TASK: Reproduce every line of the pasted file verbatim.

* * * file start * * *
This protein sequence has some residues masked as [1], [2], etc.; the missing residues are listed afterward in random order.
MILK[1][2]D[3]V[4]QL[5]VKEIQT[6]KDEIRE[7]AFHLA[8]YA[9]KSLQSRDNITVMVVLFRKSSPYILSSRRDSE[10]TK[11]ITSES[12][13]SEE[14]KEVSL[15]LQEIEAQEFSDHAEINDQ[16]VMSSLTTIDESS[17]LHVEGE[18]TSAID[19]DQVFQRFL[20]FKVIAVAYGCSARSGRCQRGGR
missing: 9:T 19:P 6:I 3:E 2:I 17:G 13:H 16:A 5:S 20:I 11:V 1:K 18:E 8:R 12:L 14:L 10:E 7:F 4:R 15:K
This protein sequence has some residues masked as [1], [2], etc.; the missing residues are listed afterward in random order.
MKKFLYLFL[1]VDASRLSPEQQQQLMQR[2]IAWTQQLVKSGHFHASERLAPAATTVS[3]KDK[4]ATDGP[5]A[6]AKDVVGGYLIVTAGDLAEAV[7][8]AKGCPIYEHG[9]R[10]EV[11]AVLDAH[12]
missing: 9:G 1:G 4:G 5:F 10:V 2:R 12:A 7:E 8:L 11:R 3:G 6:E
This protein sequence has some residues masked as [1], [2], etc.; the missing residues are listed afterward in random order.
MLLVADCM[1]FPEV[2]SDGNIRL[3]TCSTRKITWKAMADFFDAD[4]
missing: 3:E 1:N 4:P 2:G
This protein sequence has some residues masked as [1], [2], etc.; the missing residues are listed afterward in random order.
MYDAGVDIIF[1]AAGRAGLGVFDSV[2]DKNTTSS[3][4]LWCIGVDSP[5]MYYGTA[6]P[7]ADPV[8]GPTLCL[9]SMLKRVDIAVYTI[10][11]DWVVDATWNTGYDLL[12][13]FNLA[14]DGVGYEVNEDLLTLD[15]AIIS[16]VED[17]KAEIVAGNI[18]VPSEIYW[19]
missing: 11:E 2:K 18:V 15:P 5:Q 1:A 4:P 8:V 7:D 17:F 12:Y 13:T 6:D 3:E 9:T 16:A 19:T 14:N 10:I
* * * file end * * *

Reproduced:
This protein sequence has some residues masked as [1], [2], etc.; the missing residues are listed afterward in random order.
MILK[1][2]D[3]V[4]QL[5]VKEIQT[6]KDEIRE[7]AFHLA[8]YA[9]KSLQSRDNITVMVVLFRKSSPYILSSRRDSE[10]TK[11]ITSES[12][13]SEE[14]KEVSL[15]LQEIEAQEFSDHAEINDQ[16]VMSSLTTIDESS[17]LHVEGE[18]TSAID[19]DQVFQRFL[20]FKVIAVAYGCSARSGRCQRGGR
missing: 9:T 19:P 6:I 3:E 2:I 17:G 13:H 16:A 5:S 20:I 11:V 1:K 18:E 8:R 12:L 14:L 10:E 7:F 4:R 15:K
This protein sequence has some residues masked as [1], [2], etc.; the missing residues are listed afterward in random order.
MKKFLYLFL[1]VDASRLSPEQQQQLMQR[2]IAWTQQLVKSGHFHASERLAPAATTVS[3]KDK[4]ATDGP[5]A[6]AKDVVGGYLIVTAGDLAEAV[7][8]AKGCPIYEHG[9]R[10]EV[11]AVLDAH[12]
missing: 9:G 1:G 4:G 5:F 10:V 2:R 12:A 7:E 8:L 11:R 3:G 6:E
This protein sequence has some residues masked as [1], [2], etc.; the missing residues are listed afterward in random order.
MLLVADCM[1]FPEV[2]SDGNIRL[3]TCSTRKITWKAMADFFDAD[4]
missing: 3:E 1:N 4:P 2:G
This protein sequence has some residues masked as [1], [2], etc.; the missing residues are listed afterward in random order.
MYDAGVDIIF[1]AAGRAGLGVFDSV[2]DKNTTSS[3][4]LWCIGVDSP[5]MYYGTA[6]P[7]ADPV[8]GPTLCL[9]SMLKRVDIAVYTI[10][11]DWVVDATWNTGYDLL[12][13]FNLA[14]DGVGYEVNEDLLTLD[15]AIIS[16]VED[17]KAEIVAGNI[18]VPSEIYW[19]
missing: 11:E 2:K 18:V 15:P 5:Q 1:A 4:P 8:V 7:D 17:F 12:Y 13:T 6:D 3:E 9:T 16:A 19:T 14:N 10:I